The Celtics’ key to victory is shutting down Paul Millsap and Al Horford

The Celtics can't afford to put slower players on Atlanta's two big men.

Remember when Al Horford was supposed to be a Celtic? Jason Getz-USA TODAY Sports


Paul Millsap and Al Horford are beasts of the east. The duo poured in more than 31 percent of the Atlanta Hawks’ points this season, and pulled down more than 38 percent of their rebounds, and they crushed the Celtics all season. Stopping them needs to be the Celtics’ main priority in the first round of the Eastern Conference Playoffs.

This will be easier said than done. Millsap in particular is a nightmare for the Celtics. In their four regular season contests, Millsap averaged 22.5 points, 10.3 rebounds and 3 assists against the C’s. While those numbers can’t be taken as gospel – three of the four games came in the beginning of the season, when the Celtics had a different composition (specifically, David Lee was still on the roster) – they’re a pretty good indicator of Millsap’s ability. What’s more, Millsap is coming in hot. He was just named Eastern Conference Player of the Week, partially on the strength of his 31 point-16 rebound effort against Boston on April 9th.


He doesn’t have the profile that some stars do, but Millsap is every bit as effective. In terms of Win Shares – an advanced metric that measures the number of wins a player contributes to his team – Millsap ranked 13th in the NBA this season, three spots ahead of Isaiah Thomas at 16th.

Millsap is so hard to match up with, and the Celtics are no exception, because he moved very quickly for a big man, and can spread the floor. This is in direct contrast to the Celtics starting bigs – Amir Johnson and Jared Sullinger – who are the two slowest players on the team, both according to tracking system SportVU and the naked eye. Millsap on the other hand, moved nearly as fast as Thomas, which is notable since Millsap is 6’8”, 246 lbs., while Thomas is 5’9”, 185 lbs.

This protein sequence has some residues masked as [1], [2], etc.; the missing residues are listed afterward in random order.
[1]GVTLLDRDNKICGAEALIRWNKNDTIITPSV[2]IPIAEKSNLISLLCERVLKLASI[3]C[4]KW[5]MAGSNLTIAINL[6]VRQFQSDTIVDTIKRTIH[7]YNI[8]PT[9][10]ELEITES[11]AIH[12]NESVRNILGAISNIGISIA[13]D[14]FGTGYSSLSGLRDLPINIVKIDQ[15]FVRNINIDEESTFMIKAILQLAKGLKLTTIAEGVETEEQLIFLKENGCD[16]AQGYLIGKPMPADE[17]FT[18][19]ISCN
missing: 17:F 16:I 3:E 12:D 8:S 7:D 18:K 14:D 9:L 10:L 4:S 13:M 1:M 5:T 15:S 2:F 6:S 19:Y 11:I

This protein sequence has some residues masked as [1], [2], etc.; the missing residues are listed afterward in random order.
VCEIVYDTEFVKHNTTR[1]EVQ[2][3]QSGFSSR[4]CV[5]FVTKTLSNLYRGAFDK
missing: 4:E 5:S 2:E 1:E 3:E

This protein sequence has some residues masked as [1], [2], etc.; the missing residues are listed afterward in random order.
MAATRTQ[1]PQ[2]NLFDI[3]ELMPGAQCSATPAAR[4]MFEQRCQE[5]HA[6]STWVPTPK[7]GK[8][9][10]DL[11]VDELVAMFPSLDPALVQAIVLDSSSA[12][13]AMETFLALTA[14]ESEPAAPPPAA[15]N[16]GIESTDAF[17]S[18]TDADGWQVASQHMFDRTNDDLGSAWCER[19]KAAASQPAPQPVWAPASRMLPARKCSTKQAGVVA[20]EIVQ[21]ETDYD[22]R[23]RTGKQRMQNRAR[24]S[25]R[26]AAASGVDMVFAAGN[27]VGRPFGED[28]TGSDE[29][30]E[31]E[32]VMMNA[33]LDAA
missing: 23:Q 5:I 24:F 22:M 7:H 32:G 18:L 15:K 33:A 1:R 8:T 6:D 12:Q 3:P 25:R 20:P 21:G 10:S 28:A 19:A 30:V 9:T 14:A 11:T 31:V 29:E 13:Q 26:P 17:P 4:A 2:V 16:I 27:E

Millsap’s speed is an issue, but his ability to spread the floor is also a big factor. Johnson and Sullinger play in the paint, but nearly 20 percent of Millsap’s shots this season were non-corner three pointers, according to Austin Clemens’ shot charts.

Al Horford is very similar. While Horford doesn’t move as quickly as Millsap, he spreads the floor even more. While Millsap took nearly 60 percent of his shots in the paint, Horford only took 43 percent of his shots in the paint, according to Clemens’ shot charts. Millsap’s speed, and the ability of both to stretch the floor, mean the Celtics need to think creatively – guarding them with Johnson and Sullinger are not the solution.


The suggestion here is that the Celtics match up Jae Crowder on Millsap and Jonas Jerebko on Horford. The Celtics need to be able to move defensively with Atlanta’s duo, and Boston hasn’t kept up thus far. A prime example is the aforementioned April 9th game. The NBA compiled Millsap’s 31 points in a video, which you can find here . If you watch it, you’ll notice a couple of things. The first and most glaring is that when Johnson is guarding Millsap, he doesn’t go out to meet him for outside shots until it’s too late. Johnson’s natural tendency is to stay in the paint. The second is that none of the bigs who guarded him – Johnson, Sullinger, Tyler Zeller and Kelly Olynyk – are quick enough to stay with Millsap.


Both Crowder and Jerebko are capable of playing on the perimeter and in the paint. While we think of Horford as a center and Jerebko as a power forward, both of their listed heights are 6’10”. There’s no size disadvantage there. And putting the quicker players on Millsap and Horford won’t give up much of a rebounding edge either. While Sullinger is easily the best rebounder on the team, Jerebko is the equal of Johnson on the defensive glass – Johnson grabbed 19.6 percent of the defensive rebounds he could this season, and Jerebko 19.4 perecent, a negligible difference. In any case, the Celtics need to worry more about the first shot than the second. Plus, the Crowder-Jerebko alignment would help the C’s when they’re on offense. Since both Crowder and Jerebko work on the perimeter, it would constantly pull at least one of Horford or Millsap out of the paint, making it much easier for Boston to clean up their own misses.


The assignment would be a tall one for Jerebko, no doubt, as he only got in more than 20 minutes of game action 14 times this season. Extra time for Jerebko would also mean less time for the Celtics’ three-guard combo of Avery Bradley, Marcus Smart and Thomas, and it would also be harder for Johnson and Sullinger to get minutes. But if it puts Boston in position to win, it won’t matter.

Al Horford and Paul Millsap have been a problem for the Celtics, and the Eastern Conference, for quite some time now, and will be continue to be if the Celtics don’t get creative. One of the reasons the C’s were so heavily rumored to be targeting Horford at the trade deadline this year is because of his unique shooting ability for a big man. The Celtics have had a hard time matching up with both him and Millsap this season, and as a result have had little success against Atlanta. If they want to take this first round series, they’re going to need to push out of their comfort zone, and match up Jonas Jerebko and Jae Crowder on Horford and Millsap.


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